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Practical Design to Eurocode 2

Course Outline 24th September

1st October

Basics EC0, EC1, Materials, Cover Beams Bending, Shear, Detailing

Jenny Burridge

Charles Goodchild

Columns 8th October

Axial load, Column Moments, Buckling

Jenny Burridge

Slabs 15th October

22th October

Serviceability, Punching Shear Foundations Pads, Piles, Retaining Walls

Charles Goodchild

Paul Gregory

1

Basics Lecture 1 24th September 2013

Summary: Lecture 1 Basics • Background & Basics • Eurocode 0 & load combinations • Eurocode 1 loads/actions • Eurocode 2 – Background – Materials – Cover – Analysis

2

Background & Basics

Setting the scene CEN National Members Austria Belgium Cyprus Czech Republic Denmark Estonia Finland France Germany Greece Hungary Iceland Ireland Italy Latvia Lithuania Luxembourg Malta The Netherlands Norway Poland Portugal Romania Slovakia Slovenia Spain Sweden Switzerland United Kingdom

Eurocodes are being/ will be used in: • EU countries • EFTA Countries • Malaysia • Singapore • Vietnam • Sri Lanka • Others?

6

3

The Eurocodes •

BS EN 1990 (EC0) : Basis of structural design

•

BS EN 1991 (EC1) : Actions on Structures

•

BS EN 1992 (EC2) : Design of concrete structures

•

BS EN 1993 (EC3) : Design of steel structures

•

BS EN 1994 (EC4) : Design of composite steel and concrete structures

•

BS EN 1995 (EC5) : Design of timber structures

•

BS EN 1996 (EC6) : Design of masonry structures

•

BS EN 1997 (EC7) : Geotechnical design

•

BS EN 1998 (EC8) : Design of structures for earthquake resistance

•

BS EN 1999 (EC9) : Design of aluminium structures

Eurocode Hierarchy These

EN 1990 Basis of Design

+ NA

Structural safety, serviceability and durability

affect concrete design

EN 1991 Actions on Structures EN 1992 EN 1993 EN 1994 EN 1995 EN 1996 EN 1999

+ NA

EN 1997 Geotechnical Design

Concrete Steel Composite Timber Masonry Aluminium EN 1998 Seismic Design

+ NA

+ NAs

Actions on structures

Design and detailing

+ PDs

+ NA

Geotechnical & seismic design 8

4

Format of the Eurocodes Each Eurocode Contains: • National front cover

Format of the Eurocodes Each Eurocode Contains: • National front cover • National foreword

5

Format of the Eurocodes Each Eurocode Contains: • National front cover • National foreword • CEN front cover

Format of the Eurocodes Each Eurocode Contains: • National front cover • National foreword • CEN front cover • Main text and annexes (which must be as produced by CEN)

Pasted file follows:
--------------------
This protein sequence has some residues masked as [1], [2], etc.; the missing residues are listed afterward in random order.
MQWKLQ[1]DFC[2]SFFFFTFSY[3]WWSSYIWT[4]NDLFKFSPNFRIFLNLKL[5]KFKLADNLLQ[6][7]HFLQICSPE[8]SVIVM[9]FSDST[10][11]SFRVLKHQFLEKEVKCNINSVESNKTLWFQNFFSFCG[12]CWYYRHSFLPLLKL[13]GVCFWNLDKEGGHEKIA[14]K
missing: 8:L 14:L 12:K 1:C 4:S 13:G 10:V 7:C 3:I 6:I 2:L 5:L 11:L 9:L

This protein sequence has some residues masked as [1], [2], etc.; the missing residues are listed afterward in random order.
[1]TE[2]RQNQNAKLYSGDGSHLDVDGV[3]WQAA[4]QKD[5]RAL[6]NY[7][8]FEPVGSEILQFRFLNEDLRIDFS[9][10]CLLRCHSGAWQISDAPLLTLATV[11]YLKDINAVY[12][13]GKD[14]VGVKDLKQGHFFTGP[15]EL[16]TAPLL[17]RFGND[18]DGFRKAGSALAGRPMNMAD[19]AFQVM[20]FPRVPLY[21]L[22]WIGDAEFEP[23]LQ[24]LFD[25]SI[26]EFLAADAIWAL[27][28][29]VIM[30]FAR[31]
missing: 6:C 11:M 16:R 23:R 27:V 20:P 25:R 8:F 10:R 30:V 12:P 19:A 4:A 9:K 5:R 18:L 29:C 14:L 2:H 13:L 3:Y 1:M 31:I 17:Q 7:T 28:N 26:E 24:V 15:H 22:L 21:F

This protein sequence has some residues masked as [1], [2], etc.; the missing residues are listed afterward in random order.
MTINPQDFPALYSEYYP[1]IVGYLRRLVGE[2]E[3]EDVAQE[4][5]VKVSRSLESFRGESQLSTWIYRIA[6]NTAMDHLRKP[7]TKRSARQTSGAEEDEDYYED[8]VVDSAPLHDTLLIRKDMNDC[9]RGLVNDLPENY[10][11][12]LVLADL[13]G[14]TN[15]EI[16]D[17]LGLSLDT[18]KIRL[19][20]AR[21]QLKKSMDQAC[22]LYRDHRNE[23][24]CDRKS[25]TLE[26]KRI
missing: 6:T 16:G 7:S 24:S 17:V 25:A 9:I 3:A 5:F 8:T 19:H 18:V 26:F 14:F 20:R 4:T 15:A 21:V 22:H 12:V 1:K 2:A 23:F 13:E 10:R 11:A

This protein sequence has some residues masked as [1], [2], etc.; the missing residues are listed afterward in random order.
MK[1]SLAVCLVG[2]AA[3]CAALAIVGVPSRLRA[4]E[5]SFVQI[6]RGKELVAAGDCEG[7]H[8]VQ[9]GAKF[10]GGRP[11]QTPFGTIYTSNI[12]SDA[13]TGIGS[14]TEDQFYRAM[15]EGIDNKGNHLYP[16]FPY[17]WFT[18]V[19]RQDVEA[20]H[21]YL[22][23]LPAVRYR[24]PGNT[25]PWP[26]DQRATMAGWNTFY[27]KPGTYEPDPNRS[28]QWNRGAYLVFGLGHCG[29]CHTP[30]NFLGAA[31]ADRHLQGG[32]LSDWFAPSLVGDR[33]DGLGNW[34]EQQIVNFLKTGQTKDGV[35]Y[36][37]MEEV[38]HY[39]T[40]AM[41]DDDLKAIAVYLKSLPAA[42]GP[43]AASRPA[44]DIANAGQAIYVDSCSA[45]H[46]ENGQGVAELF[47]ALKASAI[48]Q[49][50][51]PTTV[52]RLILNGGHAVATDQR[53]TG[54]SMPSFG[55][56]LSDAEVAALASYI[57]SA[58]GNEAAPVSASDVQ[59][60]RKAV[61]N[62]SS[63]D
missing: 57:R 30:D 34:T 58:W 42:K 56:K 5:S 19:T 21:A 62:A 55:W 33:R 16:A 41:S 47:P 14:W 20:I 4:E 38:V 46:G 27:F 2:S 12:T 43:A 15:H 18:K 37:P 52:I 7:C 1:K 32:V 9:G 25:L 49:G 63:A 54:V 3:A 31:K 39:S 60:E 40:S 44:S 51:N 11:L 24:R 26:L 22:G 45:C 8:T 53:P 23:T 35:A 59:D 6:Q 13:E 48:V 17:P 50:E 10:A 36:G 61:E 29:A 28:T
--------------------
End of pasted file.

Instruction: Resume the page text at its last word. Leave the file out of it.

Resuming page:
6

Format of the Eurocodes Each Eurocode Contains: • National front cover • National foreword • CEN front cover • Main text and annexes (which must be as produced by CEN) • Annexes - can by normative and/or informative

Format of the Eurocodes National Annex (NA)

7

National Annex The National Annex provides: •

Values of Nationally Determined Parameters (NDPs) (NDPs have been allowed for reasons of safety, economy and durability)

– Example: Min diameter for longitudinal steel in columns φmin = 8 mm in text φmin = 12 mm in N.A.

•

The decision where main text allows alternatives – Example: Load arrangements in Cl. 5.1.3 (1) P

•

The choice to adopt informative annexes – Example: Annexes E and J are not used in the UK

•

Non-contradictory complementary information (NCCI) – Example: PD 6687 Background paper to UK National Annexes In this presentation UK Nationally Determined Parameters (NDPs) are shown in blue!

Features of the Eurocodes • The Eurocodes contain Principles (P) which comprise: – General statements and definitions for which there is no alternative, as well as: – Requirements and analytical models for which no alternative is permitted • They also contain Application Rules, which are generally rules which comply with the Principles • The Eurocodes also use a comma (,) as the decimal marker

8

Eurocode 0 BS EN 1990:2002 Basis of structural design

Eurocode (EC0)

EN 1990 provides comprehensive information and guidance for all the Eurocodes, on the principles and requirements for safety and serviceability.

It gives the safety factors for actions and combinations of action for the verification of both ultimate and serviceability limit states.

9

Limit State Design Limit states are conditions beyond which some design criterion is violated. Generally the structure shall be verified at: – Ultimate Limit State: Any condition that concerns the safety of people or structure – Serviceability Limit State: Corresponds to conditions in use of the structure. The limit state could be related to cracking, deformation or vibration.

Limit State Design Ultimate Limit State: Loss of equilibrium

(EQU)

Ed,dst ≤ Ed,stb

Internal failure or excessive structural deformation (STR) Ed ≤ Rd; Failure or excessive deformation of ground

(GEO)

Failure caused by time dependent effects e.g.fatigue (FAT)

10

Verification by Partial Safety Factor Method

Principle: In all relevant design situations no relevant limit state is exceeded when design values for actions and effects of actions are used in the design models

Design Value of Action Fd Where:

= γf ⋅ Frep

Frep = representative value of action = ψ ⋅ Fk

And:

γf = partial factor for actions See NA to BS EN 1990: Table NA.A1.2

ψ

converts the characteristic value of action to the representative value.

Compare to Fd = γf ⋅ Fk

BS8110

11

Representative Values of Variable Actions Each variable action may take one of four representative values, the main one being the characteristic value. Other representative values are obtained by the application of ψ factors, which can take one of four values, namely, 1.00 or ψ0 or ψ1 or ψ2. ψ = 1.00 when only one variable action is present in a combination. ψ0⋅Qk is the combination value of a variable action. ψ1⋅Qk is the frequent value. ψ2⋅Qk is the quasi-permanent value.